This contention fails to grasp or remedially recognize the plain sight depth of timeline accounting of the widespread collusion that actually occurred, involving virtually every known figure in the Trump campaign and Russian officials. You don’t need the Mueller Report to discern this or corroborate it. You can find the evidence on Wikipedia.

    In fact, the hard part would be to find one who didn’t know about it or participate in it even after it became a matter of public knowledge and the FBI began investigating it.

    In order to really appreciate this, however, you have to understand the of what the campaign knew, when it first learned about it, and what it deliberately avoided doing afterward, which was to continue engaging and concealing all knowledge of it, especially after being officially warned about it.

    Because this is the underlying crime itself, not whether individuals like George Papadopoulos, Carter Page and Paul Manafort knew it was wrong to communicate with Kremlin-linked operatives. They relished the opportunity for selfish reasons, and ran toward it, doing it to benefit themselves first while thinking it would also help the campaign.

    During the campaign, Manafort even suggested using people like them because they were expendable as intermediaries who could be easily removed and distanced if their communication with foreign sources were ever uncovered or disclosed.

    Trump received his first intelligence briefing as a presidential candidate on Aug. 17, 2016. During the FBI briefing, the campaign was warned that it may be spied on by foreign adversaries including Russia, which had already been reported publicly interfering on Trump’s behalf, something acknowledged by Russian hackers themselves in the press. Following this warning, and in the wake of a New York Times report that Manafort had received millions in payments while working on behalf of Ukraine’s Russian-backed president, Manafort is dumped as campaign chairman in favor of Brietbart News editor and Cambridge Analytica board member, Steve Bannon, as Trump’s third campaign chief. And then afterward, Manafort disappears from campaign view but not from its reach.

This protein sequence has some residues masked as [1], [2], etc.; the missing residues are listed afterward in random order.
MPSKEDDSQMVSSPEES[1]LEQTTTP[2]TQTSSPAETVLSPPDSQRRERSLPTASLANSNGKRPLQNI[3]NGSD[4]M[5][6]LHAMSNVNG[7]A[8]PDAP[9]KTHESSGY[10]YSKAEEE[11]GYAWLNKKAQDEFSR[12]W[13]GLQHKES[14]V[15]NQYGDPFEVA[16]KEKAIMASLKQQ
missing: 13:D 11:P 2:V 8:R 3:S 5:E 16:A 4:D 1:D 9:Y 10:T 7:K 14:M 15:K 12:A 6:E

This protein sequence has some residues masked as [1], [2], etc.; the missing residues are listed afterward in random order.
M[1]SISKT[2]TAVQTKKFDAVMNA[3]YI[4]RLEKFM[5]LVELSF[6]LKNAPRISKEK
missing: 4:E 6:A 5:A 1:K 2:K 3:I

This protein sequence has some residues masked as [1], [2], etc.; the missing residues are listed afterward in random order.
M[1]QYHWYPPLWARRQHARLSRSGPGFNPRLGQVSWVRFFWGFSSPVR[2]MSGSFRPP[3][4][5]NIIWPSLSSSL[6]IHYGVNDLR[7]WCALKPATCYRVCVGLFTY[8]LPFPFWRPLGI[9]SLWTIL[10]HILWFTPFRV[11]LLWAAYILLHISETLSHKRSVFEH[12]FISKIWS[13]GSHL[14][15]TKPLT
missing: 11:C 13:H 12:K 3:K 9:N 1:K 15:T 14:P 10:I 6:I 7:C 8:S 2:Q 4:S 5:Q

This move hardly curtails the level of Russia-Trump collusion that will persist between then, Election Day and the transition period, in which at least 88 contacts and 13 meetings between Trump associates and Kremlin-linked officials are documented. And it doesn’t foster any honesty or recollection about the previous 163 contacts with Putin government officials that preceded them. So, all told, there were some 251 contacts and meetings between the linked campaign efforts to elect Trump, the one run by the candidate and the one run by the Kremlin on Trump’s behalf.

    And in the end, Trump and his team lied repeatedly and concealed knowledge about every one of them, including at least 15 times in national television interviews.

    Not one contact or meeting was ever reported. And that doesn’t even include the 25 that occurred after the Obama Administration announced new Russia sanctions for Russia’s election interference.

    The level of Russian engagement never stopped even after the campaign was warned, the public was warned and the intelligence community gave a highly unusual public acknowledgement that Russia had hacked the DNC months earlier.

    And so, when Trumpites allege there was no collusion, you now have the numbers to counter the argument they can’t refute.

  9. jaango says:

    Perhaps, I am far too cynical, in that I understand that this Trump ‘authority’ being transferred to Barr, speaks eloquently for the Appointed Official being required to ‘protect’ the Elected Official.

    Therefore, the premise for his behavior is to ‘determine’ from this instrumental access to the 17 intelligence gathering agencies and their private sector ‘contractors,’ will come to fruition in that moment in time and prior to the vote tallies in next year’s election. Consequently, the ‘result’ of Barr’s investigation of the Russian ‘connect’ will come within the form and function of the Office of Legal Counsel’s decision for a non-indictment. And as such, the sole purpose is to investigate what these now seminal agencies have via information relative to the long term Trump history with both Russian governmental agencies and non-governmental agencies and when tallied appropriately, will have no determinative ‘influence’ among voters in Trump’s re-election efforts.